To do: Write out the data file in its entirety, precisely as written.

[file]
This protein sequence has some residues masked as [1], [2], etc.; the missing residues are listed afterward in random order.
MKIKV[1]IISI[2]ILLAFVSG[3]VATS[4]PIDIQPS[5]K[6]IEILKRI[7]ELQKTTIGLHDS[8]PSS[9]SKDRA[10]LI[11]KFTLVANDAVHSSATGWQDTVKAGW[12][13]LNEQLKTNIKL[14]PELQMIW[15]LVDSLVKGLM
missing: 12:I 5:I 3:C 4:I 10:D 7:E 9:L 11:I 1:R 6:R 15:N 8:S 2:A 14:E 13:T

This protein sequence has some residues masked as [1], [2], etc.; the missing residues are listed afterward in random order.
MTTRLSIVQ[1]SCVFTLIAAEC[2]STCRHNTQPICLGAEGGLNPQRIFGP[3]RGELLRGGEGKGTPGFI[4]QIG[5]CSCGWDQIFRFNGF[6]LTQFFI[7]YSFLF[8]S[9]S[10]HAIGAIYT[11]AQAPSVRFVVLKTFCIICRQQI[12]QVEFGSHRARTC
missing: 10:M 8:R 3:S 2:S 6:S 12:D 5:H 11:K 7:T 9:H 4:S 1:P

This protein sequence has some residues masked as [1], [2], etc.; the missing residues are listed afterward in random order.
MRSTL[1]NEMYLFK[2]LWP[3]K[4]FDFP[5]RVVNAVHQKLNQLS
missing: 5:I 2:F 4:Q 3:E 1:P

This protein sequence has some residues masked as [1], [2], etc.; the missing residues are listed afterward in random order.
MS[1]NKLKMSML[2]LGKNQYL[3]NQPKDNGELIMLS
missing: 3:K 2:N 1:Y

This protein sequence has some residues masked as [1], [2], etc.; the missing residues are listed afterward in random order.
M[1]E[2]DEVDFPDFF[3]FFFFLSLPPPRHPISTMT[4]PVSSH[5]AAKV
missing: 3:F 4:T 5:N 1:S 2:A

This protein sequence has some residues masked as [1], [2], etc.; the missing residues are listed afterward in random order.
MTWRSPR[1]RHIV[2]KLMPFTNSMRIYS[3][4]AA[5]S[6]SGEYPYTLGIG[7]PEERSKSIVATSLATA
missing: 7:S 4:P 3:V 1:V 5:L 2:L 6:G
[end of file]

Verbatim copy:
This protein sequence has some residues masked as [1], [2], etc.; the missing residues are listed afterward in random order.
MKIKV[1]IISI[2]ILLAFVSG[3]VATS[4]PIDIQPS[5]K[6]IEILKRI[7]ELQKTTIGLHDS[8]PSS[9]SKDRA[10]LI[11]KFTLVANDAVHSSATGWQDTVKAGW[12][13]LNEQLKTNIKL[14]PELQMIW[15]LVDSLVKGLM
missing: 12:I 5:I 3:C 4:I 10:D 7:E 9:L 11:I 1:R 6:R 15:N 8:S 2:A 14:E 13:T

This protein sequence has some residues masked as [1], [2], etc.; the missing residues are listed afterward in random order.
MTTRLSIVQ[1]SCVFTLIAAEC[2]STCRHNTQPICLGAEGGLNPQRIFGP[3]RGELLRGGEGKGTPGFI[4]QIG[5]CSCGWDQIFRFNGF[6]LTQFFI[7]YSFLF[8]S[9]S[10]HAIGAIYT[11]AQAPSVRFVVLKTFCIICRQQI[12]QVEFGSHRARTC
missing: 10:M 8:R 3:S 2:S 6:S 12:D 5:H 11:K 7:T 9:H 4:S 1:P

This protein sequence has some residues masked as [1], [2], etc.; the missing residues are listed afterward in random order.
MRSTL[1]NEMYLFK[2]LWP[3]K[4]FDFP[5]RVVNAVHQKLNQLS
missing: 5:I 2:F 4:Q 3:E 1:P

This protein sequence has some residues masked as [1], [2], etc.; the missing residues are listed afterward in random order.
MS[1]NKLKMSML[2]LGKNQYL[3]NQPKDNGELIMLS
missing: 3:K 2:N 1:Y

This protein sequence has some residues masked as [1], [2], etc.; the missing residues are listed afterward in random order.
M[1]E[2]DEVDFPDFF[3]FFFFLSLPPPRHPISTMT[4]PVSSH[5]AAKV
missing: 3:F 4:T 5:N 1:S 2:A

This protein sequence has some residues masked as [1], [2], etc.; the missing residues are listed afterward in random order.
MTWRSPR[1]RHIV[2]KLMPFTNSMRIYS[3][4]AA[5]S[6]SGEYPYTLGIG[7]PEERSKSIVATSLATA
missing: 7:S 4:P 3:V 1:V 5:L 2:L 6:G